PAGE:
"It’s kind of this ‘pay it forward’ thing where guys that came into this program experienced that and they in turn feel the responsibility when they’re out of here to continue to give back, most importantly with their time and effort just helping the current players in the program."

Of course, several OU alums are on the coaching staff. Cale Gundy. Calvin Thibodeaux. Brian Odom. DeMarco Murray. Joe Jon Finley. 

But having alums who aren’t getting a paycheck from OU come back can hit differently. Players see their care, their interest, their passion.

No past Sooner brings that more than Williams.

“It’s been over 20 years since he’s been here,” Sooner defensive lineman Isaiah Thomas said, “and he still has that culture to come back and try and instill that in us. It’s great. It’s motivating. It’s uplifting. It’s inspiring.”

Sooner rush linebacker Nik Bonitto said, “You see, like, ‘OK, this guy played here, he’s done his time.’ These are the guys that we’ve got to go out and play for. These are the guys that we got to go out there, lay it on the line for — blood, sweat and tears — because they've done great things here.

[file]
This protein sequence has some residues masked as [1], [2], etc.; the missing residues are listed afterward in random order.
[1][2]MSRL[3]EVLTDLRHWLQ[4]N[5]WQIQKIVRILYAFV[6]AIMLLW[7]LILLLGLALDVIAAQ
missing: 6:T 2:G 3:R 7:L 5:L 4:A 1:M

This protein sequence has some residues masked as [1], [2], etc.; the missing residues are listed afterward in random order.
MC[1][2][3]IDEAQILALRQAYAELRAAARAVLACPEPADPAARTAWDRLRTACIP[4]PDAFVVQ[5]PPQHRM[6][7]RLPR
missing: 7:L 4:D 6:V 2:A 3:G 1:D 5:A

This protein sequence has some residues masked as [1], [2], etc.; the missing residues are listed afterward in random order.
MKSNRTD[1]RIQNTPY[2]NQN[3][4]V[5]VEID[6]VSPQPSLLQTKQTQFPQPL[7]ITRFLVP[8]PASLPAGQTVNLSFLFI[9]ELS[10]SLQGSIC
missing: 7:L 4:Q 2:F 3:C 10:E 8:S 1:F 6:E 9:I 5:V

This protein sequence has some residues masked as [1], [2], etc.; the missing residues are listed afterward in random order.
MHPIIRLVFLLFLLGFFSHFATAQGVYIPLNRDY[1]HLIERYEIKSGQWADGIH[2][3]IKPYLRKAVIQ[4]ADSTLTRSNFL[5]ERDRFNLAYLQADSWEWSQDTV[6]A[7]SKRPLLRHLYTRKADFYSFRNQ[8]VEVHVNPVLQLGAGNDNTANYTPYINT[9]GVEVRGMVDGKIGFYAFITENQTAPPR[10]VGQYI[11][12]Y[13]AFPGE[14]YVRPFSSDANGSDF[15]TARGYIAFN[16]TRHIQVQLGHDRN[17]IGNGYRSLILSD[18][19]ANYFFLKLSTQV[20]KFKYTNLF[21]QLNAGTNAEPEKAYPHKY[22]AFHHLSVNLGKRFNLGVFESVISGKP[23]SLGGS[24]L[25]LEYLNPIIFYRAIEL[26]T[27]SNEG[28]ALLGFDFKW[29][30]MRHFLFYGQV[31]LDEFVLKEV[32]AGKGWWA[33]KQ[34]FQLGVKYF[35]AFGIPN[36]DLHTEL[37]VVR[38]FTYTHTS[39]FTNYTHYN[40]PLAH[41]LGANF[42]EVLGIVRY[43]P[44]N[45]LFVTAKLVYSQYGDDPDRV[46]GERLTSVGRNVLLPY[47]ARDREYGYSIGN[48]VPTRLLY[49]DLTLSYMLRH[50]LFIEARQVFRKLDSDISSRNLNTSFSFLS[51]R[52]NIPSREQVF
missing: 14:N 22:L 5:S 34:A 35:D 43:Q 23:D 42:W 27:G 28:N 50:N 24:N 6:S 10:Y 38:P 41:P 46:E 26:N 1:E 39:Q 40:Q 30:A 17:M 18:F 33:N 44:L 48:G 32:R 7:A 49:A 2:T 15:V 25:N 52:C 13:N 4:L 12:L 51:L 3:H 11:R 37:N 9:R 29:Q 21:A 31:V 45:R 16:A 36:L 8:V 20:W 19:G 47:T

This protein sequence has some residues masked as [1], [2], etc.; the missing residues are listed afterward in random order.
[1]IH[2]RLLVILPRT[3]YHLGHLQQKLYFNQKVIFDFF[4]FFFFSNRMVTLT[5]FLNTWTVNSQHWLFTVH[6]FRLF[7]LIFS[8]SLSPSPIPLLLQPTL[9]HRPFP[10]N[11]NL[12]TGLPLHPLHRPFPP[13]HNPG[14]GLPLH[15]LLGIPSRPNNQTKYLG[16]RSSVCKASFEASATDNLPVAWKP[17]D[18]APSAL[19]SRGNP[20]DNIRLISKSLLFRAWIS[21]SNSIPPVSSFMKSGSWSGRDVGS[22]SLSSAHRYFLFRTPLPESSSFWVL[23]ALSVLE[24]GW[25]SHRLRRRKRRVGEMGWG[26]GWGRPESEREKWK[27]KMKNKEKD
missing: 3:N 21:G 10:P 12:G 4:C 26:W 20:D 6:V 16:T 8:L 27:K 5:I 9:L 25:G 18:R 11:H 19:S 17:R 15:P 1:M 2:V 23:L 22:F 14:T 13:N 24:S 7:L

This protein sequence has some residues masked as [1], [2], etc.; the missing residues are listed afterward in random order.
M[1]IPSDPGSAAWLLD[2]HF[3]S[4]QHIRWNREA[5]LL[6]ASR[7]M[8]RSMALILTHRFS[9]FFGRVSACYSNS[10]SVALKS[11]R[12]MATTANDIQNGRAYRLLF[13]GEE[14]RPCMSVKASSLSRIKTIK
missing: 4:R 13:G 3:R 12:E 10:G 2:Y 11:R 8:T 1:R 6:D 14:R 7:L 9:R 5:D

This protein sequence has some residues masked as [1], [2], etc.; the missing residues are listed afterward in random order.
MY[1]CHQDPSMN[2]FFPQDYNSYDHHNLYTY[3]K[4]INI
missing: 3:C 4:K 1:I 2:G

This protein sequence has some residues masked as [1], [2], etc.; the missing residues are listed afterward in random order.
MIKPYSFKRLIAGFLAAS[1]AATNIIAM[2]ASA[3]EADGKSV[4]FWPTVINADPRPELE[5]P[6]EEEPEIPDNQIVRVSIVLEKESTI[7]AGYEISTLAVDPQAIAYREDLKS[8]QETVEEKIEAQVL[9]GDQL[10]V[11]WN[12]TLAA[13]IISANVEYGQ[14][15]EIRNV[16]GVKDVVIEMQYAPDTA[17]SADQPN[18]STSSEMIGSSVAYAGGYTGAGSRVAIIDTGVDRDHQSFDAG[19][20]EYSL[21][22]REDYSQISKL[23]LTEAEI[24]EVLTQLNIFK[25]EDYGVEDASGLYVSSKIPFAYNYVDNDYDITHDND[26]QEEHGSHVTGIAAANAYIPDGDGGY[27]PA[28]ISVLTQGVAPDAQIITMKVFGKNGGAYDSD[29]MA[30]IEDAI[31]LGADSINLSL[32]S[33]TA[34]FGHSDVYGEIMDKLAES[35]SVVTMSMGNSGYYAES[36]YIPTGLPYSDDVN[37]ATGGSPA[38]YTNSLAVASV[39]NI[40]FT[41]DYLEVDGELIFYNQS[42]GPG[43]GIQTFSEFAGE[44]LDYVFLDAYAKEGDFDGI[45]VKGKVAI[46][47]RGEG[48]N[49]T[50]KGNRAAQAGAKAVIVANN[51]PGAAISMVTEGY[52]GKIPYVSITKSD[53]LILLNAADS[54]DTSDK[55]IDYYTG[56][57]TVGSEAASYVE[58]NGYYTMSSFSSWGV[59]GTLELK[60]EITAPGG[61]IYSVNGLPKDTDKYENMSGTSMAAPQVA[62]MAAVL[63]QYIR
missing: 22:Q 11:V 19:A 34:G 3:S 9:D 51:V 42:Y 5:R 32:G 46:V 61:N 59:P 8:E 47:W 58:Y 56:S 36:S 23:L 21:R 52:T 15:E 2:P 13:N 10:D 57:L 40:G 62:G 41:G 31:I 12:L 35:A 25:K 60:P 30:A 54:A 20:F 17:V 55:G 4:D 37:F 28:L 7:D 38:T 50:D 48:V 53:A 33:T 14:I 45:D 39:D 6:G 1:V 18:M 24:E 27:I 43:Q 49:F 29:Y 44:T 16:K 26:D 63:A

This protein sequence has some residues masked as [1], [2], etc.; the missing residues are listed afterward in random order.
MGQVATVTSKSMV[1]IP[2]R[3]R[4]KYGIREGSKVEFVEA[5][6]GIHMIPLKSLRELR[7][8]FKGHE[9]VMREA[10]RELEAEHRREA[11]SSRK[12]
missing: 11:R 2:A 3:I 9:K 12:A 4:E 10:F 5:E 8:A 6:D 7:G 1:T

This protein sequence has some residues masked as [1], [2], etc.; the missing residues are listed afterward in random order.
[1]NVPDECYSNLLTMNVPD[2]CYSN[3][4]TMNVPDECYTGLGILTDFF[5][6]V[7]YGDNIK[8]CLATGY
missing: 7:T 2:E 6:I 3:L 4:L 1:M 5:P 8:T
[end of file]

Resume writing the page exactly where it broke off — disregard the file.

“Who are we to diminish that and not uphold the standard that they already brought here?”

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OU's Roy Williams (38) celebrates an interception while Texas' Roy Williams  (4) sits in disbelief late in the 2001 Red River game.

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Superman is now Clark Kent, but he’s still doing right by OU football. His Sooner legacy stretches way beyond that October afternoon in the Cotton Bowl.

“Having him around all the time, just getting to know him and seeing how down to earth he is, how smart and articulate and intellectual he is,” White said, “honestly, it’s special for a player like me here in the system right now to be able to learn from one of greats.”